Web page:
Last Sunday, February 12, was Darwin Day and it is worth a moment to think again about his relevance to our human struggles in the modern era. Most high school biology students know that at only 22 years of age, Charles Darwin went on a voyage that would forever change our understanding of the world. Studying birds, he noticed that finches from one island had differently shaped beaks than those from another – perfectly adapted for their respective purpose of getting to seeds and insects. Such observations created a foundation for the idea of evolution through natural selection. Those living things that are better adapted to the demands of their environment are more likely to thrive (and thus have more offspring).
The theory of evolution revolutionized biology – nothing makes sense in that field without it – but it hasn’t yet taken hold in the behavioral and cognitive sciences. That is understandable. Part of that might be the traumatic hangover from the first attempt to apply Darwin’s thinking to human affairs: eugenics. Darwin’s cousin, Francis Galton, laid out the basis for it in 1869 only a decade after Origin of the Species appeared – a disaster from which we have not fully recovered even 150 years later. Almost as in a kind of cultural trauma, it is rarely noticed or talked about – at least not in my profession. Psychology seems to want to pretend it had nothing to do with it – nevermind that ⅔ of the Presidents of the American Psychological Association from its founding in 1892 until mid 20th century were eugenicists, and it still massively colors our methods and concepts in psychology today.
Despite that ugly history, evolutionary science (EvoSci) is too important not to use to improve our lives, but we’ve struggled to learn how. I think the mantra that “evolution cannot be purposive” is a defensive reaction against the largely suppressed trauma of eugenics, but it’s scientifically false. Yes, evolution is initially blind, but regulation of evolutionary processes is itself something that evolves. Even bacterial strains evolve more rapidly when key amino acids are removed from their diet; just as purposive behavior evolves more rapidly when previous rewarding consequences are removed. Everywhere you look evolvability evolves. But once human consciousness and symbolic learning arrives, that is put on steroids. We, as humans, can study how evolution works and deliberately put its key elements into our homes, schools, and workplaces. We can put it into our hearts, minds, and hands.
EvoSci went through a “gene centric” era in modern times but thankfully that era is passing away. Instead of being massively uplifted by the eventual mapping of the human genome, instead has been a massive disappointment. We now know that usually entire gene systems code for proteins, and they are regulated through epigenetic and other systems that are highly responsive to the moments of your life. It turns out it was a mistake to exclude learning processes, development, psychotherapy, and other events experienced within a single lifetime from EvoSci. Cells are systems for turning environment and behavior into biology and you cannot understand a complex system by mindlessly cutting off large elements of it based on nothing but intellectual prejudice. By failing to model how selection operates on multiple dimensions and levels all at once, including within a single life via learning, traditional EvoSci failed to tell people how to evolve their lives on purpose. It delayed “The Darwin Effect” that we as a human society need right now. As my friend and colleague David Sloan Wilson declares in the subtitle of his powerful recent book, This View of Life, it is time to complete the Darwinian Revolution.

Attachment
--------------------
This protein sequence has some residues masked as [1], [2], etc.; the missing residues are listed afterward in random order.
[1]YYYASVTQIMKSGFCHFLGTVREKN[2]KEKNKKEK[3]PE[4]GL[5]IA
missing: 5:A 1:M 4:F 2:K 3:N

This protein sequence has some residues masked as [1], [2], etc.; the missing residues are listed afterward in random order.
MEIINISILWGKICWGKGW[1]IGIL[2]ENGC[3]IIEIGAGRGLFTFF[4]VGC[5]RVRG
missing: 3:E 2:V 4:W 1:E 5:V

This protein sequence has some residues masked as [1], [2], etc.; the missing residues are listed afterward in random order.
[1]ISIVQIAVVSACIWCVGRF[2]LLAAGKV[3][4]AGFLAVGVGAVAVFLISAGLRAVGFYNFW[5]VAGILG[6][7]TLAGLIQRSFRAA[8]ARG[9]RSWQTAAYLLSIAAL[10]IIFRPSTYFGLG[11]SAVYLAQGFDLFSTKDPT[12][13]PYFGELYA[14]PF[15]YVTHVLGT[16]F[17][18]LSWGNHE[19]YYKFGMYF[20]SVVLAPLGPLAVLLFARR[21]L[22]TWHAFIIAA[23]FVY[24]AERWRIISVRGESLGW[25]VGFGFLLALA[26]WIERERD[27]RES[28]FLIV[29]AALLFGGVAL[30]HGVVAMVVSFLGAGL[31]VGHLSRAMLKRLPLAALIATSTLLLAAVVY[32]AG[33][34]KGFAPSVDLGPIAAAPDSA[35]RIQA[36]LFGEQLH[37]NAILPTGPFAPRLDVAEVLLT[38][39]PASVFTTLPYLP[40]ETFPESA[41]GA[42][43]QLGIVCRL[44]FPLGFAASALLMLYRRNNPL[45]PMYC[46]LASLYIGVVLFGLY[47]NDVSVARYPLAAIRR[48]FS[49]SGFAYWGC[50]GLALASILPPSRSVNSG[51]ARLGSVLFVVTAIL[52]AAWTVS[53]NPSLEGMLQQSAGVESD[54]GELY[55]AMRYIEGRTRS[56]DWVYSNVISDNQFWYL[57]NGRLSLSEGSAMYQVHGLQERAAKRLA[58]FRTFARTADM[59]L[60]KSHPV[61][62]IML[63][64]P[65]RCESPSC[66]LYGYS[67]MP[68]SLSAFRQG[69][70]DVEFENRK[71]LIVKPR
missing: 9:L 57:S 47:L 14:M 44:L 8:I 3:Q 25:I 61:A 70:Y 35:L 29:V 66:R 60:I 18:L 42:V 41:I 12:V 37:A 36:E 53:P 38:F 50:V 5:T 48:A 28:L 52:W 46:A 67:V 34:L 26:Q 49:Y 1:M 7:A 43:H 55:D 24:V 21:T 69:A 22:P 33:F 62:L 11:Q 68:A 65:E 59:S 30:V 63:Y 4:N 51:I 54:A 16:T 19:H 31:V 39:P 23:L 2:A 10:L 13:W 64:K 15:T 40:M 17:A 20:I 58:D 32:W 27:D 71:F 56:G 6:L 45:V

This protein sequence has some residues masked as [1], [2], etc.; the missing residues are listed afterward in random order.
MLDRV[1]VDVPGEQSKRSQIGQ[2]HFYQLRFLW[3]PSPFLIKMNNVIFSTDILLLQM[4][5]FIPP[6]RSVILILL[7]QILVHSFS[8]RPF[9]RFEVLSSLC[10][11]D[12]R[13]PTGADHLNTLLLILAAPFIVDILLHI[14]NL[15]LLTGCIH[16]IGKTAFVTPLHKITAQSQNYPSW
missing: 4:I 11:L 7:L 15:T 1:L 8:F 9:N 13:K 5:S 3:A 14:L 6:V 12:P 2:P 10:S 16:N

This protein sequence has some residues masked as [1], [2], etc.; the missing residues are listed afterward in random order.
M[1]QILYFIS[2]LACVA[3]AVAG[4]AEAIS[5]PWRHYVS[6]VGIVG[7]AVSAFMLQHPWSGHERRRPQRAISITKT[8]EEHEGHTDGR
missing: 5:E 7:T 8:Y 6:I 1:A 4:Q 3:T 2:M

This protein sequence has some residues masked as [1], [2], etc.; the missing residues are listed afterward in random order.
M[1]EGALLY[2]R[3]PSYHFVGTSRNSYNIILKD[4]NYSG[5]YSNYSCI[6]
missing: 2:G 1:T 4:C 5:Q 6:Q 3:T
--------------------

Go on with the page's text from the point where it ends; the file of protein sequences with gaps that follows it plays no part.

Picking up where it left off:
Fortunately, as EvoSci has shifted toward a broader multilevel and multidimensional view, it has become far easier to extend an evolutionary umbrella over behavioral sciences. We can identify at least six key concepts in an evolutionary approach, and use those to help us better understand our own struggles and how to move forward more effectively in life.
Six Key Concepts in Evolution
Variation means that there are different forms available — different elements, processes, and actions. When variation is properly regulated by the context, you can do new things without having chaos ensue, allowing for more flexibility. The animal that finds new ways to acquire food is more likely to survive. Conversely, rigidity is a negative. The person who is restricted in their thinking is more likely to fall into pathological patterns.
Selection means the ability to pick some variants over others. Typically, we select those that lead to better consequences. However, short-term interests often conflict with long-term goals. In clinical psychology, a focus on selection means helping the client to notice and choose ways of being and doing that help their positive life trajectories. For example, a practitioner might ask a client to record their thoughts, feelings, and overt actions and to notice how they play out over time.
Retention means that to repeat and strengthen successful variants over time. In genetic evolution, variants that promote relative success in reproduction and survival are retained physically in DNA. In psychology, there is a “use it or lose it” quality to retention. Mental and behavioral changes are retained by practice and by the creation of larger patterns of being and doing – repeating and broadening healthy psychological actions into full-grown habits.